OVP Over-voltage protection, SELF/PELF
    OCP Over-current protection, overheating, fire
    SCP Short-circuit protection, hiccup/latching, fire
    OTP Over-temperature protection, overheating, fire
    IP Ingress protection scale on touch, dust and water protection
    Class I/II Protection against shock, w/wo protective earth
    SELV Safety/separated extra-low voltage
    PELV Protected extra-low voltage
    EMC/EMI Immunity
    CE EMC and safety LVD for EU directive 2004/108/EC
    CISPR22/EN55022 EMC for EU ICT, light industry, general, class A/B
    CISPR11/EN55011 EMC for EU heavy industry
    FCC Title 47 EMC for USA ICT, light industry, general
    IEC61000/EN55024 EMC/immunity
    Electrical Safety
    CE LVD low voltage directive 2014/35/EU
    EN60950-1 EU for ICT, light industry, general
    EN60601-1 EU for medical equipment 4th edition
    EN60335/UL1012 Household appliances
    EN60945 Marine applications
    UL508 USA for ICT, datacom, light industry
    CSA C22,2 CND for ICT, datacom, light industry
    EN50178/IEC62103 Electrical equipment power installations
    Special Environments
    EN50155/RIA12 EU railway standard on EMC
    EN50121 EU railway standard on immunity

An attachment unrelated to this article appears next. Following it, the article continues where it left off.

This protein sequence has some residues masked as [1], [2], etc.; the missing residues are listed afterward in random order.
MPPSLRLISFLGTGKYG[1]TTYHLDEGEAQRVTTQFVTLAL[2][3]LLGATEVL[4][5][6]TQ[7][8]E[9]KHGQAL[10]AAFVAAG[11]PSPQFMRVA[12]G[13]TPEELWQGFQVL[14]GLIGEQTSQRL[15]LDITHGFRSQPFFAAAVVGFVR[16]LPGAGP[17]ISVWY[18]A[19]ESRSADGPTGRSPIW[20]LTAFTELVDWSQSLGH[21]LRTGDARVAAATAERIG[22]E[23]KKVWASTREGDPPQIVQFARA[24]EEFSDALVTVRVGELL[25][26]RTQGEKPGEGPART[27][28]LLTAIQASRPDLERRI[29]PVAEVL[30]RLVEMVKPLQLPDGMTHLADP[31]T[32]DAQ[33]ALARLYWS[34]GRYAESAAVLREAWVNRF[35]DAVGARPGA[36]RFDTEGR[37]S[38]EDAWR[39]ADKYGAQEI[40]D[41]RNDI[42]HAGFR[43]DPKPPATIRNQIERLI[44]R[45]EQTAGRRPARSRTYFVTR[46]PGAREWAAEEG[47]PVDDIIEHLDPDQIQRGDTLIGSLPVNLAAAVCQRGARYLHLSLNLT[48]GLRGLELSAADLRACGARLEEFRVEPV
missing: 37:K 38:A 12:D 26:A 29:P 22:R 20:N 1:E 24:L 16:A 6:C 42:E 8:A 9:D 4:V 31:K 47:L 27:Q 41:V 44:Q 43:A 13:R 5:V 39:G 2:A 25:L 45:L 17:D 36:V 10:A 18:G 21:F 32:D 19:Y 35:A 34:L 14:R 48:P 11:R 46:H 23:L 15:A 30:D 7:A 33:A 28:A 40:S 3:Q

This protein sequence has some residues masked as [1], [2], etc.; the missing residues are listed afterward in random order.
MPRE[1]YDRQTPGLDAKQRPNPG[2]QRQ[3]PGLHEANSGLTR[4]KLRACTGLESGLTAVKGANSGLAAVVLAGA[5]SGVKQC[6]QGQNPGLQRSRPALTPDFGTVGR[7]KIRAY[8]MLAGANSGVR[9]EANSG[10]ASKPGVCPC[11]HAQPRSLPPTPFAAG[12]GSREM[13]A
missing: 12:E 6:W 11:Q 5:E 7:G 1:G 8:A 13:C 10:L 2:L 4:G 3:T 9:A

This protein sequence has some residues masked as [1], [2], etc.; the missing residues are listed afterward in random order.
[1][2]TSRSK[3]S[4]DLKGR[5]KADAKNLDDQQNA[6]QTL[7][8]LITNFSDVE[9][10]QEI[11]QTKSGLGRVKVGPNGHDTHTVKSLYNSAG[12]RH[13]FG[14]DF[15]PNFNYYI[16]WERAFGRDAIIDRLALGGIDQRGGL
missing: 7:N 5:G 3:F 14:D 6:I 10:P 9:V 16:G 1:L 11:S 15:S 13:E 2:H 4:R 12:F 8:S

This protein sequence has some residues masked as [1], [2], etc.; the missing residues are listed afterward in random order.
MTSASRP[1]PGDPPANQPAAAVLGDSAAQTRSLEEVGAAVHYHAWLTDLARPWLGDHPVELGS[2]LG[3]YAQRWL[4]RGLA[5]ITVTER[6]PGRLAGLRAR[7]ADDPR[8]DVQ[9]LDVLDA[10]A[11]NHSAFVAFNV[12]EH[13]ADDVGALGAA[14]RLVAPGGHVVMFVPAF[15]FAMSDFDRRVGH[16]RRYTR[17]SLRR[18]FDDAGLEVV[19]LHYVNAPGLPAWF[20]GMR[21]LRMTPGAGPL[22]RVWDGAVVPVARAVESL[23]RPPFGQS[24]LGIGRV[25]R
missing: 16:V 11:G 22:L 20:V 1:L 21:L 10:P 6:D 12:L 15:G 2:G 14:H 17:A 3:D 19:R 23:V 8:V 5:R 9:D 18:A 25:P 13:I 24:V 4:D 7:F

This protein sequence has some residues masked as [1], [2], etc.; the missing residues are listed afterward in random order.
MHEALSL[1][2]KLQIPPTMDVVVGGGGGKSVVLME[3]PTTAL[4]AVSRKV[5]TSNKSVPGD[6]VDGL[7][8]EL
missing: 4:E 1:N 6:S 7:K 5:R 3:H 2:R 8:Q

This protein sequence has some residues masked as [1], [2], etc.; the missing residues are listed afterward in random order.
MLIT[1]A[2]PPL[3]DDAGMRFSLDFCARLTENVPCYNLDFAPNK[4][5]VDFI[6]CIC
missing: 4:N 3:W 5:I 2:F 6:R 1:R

EN 60079 Ex II 3G hazardous locations
    CSA22,2/ANSI/ISA ATEX hazardous locations with classes
    IEC 60068 Shock and vibration tests


    MDS Series External Power Supplies

    External AC/DC power adapters are used in many different portable applications. A good example of an external power adapter is the MDS Series by Delta Electronics Power Solutions. They come with a universal input from 90 to 264 VAC. Product offerings range from 5W to 150W with full Medical safety certifications including Level VI efficiency and Medical EMC 4th Edition (IEC 60601-1-2:2014). The MDS series is certified for EMC standards according to EN 55011 for industrial, scientific and medical (ISM) radio-frequency equipment and EN 55022 for Information Technology Equipment (ITE) radio-frequency equipment.

    - 7.8 Grounding

    In electrical engineering, ground or earth has multiple functions, including (a) the reference point in an electrical circuit from which voltages are measured, (b) a common return path for electric current, or (c) a direct physical connection to the Earth. Connection to ground also limits the build-up of static electricity when handling electrostatic-sensitive devices.